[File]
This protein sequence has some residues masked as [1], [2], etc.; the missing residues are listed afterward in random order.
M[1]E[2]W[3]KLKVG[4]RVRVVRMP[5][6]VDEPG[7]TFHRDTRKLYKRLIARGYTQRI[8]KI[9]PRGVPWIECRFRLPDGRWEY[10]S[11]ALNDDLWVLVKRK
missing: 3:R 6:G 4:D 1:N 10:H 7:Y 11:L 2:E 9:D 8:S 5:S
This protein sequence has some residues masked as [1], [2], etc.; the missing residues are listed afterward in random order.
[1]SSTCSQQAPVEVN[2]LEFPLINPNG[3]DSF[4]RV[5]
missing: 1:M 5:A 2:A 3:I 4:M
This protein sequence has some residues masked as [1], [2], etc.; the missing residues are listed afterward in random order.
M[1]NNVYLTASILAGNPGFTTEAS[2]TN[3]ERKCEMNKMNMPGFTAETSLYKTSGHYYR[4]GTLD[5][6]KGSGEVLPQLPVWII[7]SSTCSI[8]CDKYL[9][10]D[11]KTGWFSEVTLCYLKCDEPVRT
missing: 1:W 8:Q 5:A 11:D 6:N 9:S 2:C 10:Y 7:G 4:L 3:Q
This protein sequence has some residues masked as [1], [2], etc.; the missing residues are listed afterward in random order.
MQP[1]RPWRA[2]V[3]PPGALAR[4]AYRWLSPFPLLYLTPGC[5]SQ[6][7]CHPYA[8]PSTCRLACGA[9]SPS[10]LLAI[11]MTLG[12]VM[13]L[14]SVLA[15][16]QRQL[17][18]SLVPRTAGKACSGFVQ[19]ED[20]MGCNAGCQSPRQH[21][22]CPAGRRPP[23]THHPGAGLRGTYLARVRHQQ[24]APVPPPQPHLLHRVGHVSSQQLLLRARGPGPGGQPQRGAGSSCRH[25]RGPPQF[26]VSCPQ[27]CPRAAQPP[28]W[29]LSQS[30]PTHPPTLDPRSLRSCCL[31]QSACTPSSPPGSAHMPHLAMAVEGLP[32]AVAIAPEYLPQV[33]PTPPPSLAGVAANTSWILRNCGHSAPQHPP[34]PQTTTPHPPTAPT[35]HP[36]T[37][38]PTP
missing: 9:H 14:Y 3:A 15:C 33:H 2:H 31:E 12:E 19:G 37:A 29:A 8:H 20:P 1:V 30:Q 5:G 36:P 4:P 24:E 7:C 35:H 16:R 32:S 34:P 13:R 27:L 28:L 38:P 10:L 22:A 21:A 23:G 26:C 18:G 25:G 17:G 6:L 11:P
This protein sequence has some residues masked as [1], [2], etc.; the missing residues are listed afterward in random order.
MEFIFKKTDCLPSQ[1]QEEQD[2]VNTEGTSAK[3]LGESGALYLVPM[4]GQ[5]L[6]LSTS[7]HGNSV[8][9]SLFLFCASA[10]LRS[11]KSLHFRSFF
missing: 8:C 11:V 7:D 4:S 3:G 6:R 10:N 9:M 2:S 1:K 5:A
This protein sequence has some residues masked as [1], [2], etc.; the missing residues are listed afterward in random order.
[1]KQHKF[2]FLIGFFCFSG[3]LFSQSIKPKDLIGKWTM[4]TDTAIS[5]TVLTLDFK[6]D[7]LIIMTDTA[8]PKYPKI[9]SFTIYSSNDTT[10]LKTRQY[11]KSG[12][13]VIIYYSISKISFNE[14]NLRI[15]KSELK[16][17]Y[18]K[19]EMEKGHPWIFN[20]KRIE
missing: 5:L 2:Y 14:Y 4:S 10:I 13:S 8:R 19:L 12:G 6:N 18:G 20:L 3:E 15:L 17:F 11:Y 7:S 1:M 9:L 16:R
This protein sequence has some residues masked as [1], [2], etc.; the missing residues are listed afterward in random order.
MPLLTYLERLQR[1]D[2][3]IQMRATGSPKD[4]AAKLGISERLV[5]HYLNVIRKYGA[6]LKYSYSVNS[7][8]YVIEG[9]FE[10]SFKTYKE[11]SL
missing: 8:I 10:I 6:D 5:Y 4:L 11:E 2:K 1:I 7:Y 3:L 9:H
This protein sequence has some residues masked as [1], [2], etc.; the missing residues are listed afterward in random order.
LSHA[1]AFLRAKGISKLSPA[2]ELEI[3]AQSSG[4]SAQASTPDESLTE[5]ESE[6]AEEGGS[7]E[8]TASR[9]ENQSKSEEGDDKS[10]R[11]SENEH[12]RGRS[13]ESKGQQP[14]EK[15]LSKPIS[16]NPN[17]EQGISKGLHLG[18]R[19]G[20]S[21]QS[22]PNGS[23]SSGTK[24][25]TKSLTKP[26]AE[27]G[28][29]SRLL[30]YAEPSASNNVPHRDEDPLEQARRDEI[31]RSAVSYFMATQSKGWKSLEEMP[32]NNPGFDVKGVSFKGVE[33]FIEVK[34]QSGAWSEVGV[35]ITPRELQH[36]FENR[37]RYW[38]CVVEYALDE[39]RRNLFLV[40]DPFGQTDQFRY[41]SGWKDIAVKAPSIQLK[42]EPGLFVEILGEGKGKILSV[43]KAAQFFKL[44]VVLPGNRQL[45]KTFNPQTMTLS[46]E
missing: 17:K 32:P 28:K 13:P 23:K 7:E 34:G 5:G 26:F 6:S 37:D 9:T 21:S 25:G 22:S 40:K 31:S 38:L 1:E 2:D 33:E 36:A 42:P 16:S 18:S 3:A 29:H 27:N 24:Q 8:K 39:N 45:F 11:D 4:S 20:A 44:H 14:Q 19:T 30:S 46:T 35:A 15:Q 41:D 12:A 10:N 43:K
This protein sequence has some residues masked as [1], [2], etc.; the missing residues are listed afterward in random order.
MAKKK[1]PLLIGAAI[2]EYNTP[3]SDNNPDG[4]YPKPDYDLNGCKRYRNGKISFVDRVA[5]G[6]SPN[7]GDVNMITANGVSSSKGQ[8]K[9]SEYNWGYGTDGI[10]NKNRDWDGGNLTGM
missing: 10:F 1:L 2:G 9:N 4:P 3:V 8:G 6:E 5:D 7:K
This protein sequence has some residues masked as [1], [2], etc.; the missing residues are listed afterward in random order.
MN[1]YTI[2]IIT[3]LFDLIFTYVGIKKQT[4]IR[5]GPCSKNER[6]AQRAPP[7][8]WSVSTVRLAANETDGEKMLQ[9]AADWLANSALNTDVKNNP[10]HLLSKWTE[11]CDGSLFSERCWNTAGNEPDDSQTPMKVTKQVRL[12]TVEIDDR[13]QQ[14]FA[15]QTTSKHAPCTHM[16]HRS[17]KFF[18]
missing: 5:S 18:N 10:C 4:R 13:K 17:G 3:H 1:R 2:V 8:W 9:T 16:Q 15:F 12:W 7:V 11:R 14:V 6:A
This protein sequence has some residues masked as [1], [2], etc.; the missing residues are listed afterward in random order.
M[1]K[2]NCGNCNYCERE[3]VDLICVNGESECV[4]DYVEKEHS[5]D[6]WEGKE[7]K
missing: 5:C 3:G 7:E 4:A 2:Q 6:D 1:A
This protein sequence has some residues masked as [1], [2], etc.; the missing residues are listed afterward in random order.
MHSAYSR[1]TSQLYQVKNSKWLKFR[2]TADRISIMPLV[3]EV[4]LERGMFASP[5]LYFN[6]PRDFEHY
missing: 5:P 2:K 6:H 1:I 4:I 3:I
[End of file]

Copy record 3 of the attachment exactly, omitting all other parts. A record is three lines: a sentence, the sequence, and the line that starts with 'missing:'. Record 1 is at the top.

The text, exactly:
This protein sequence has some residues masked as [1], [2], etc.; the missing residues are listed afterward in random order.
M[1]NNVYLTASILAGNPGFTTEAS[2]TN[3]ERKCEMNKMNMPGFTAETSLYKTSGHYYR[4]GTLD[5][6]KGSGEVLPQLPVWII[7]SSTCSI[8]CDKYL[9][10]D[11]KTGWFSEVTLCYLKCDEPVRT
missing: 1:W 8:Q 5:A 11:D 6:N 9:S 2:C 10:Y 7:G 4:L 3:Q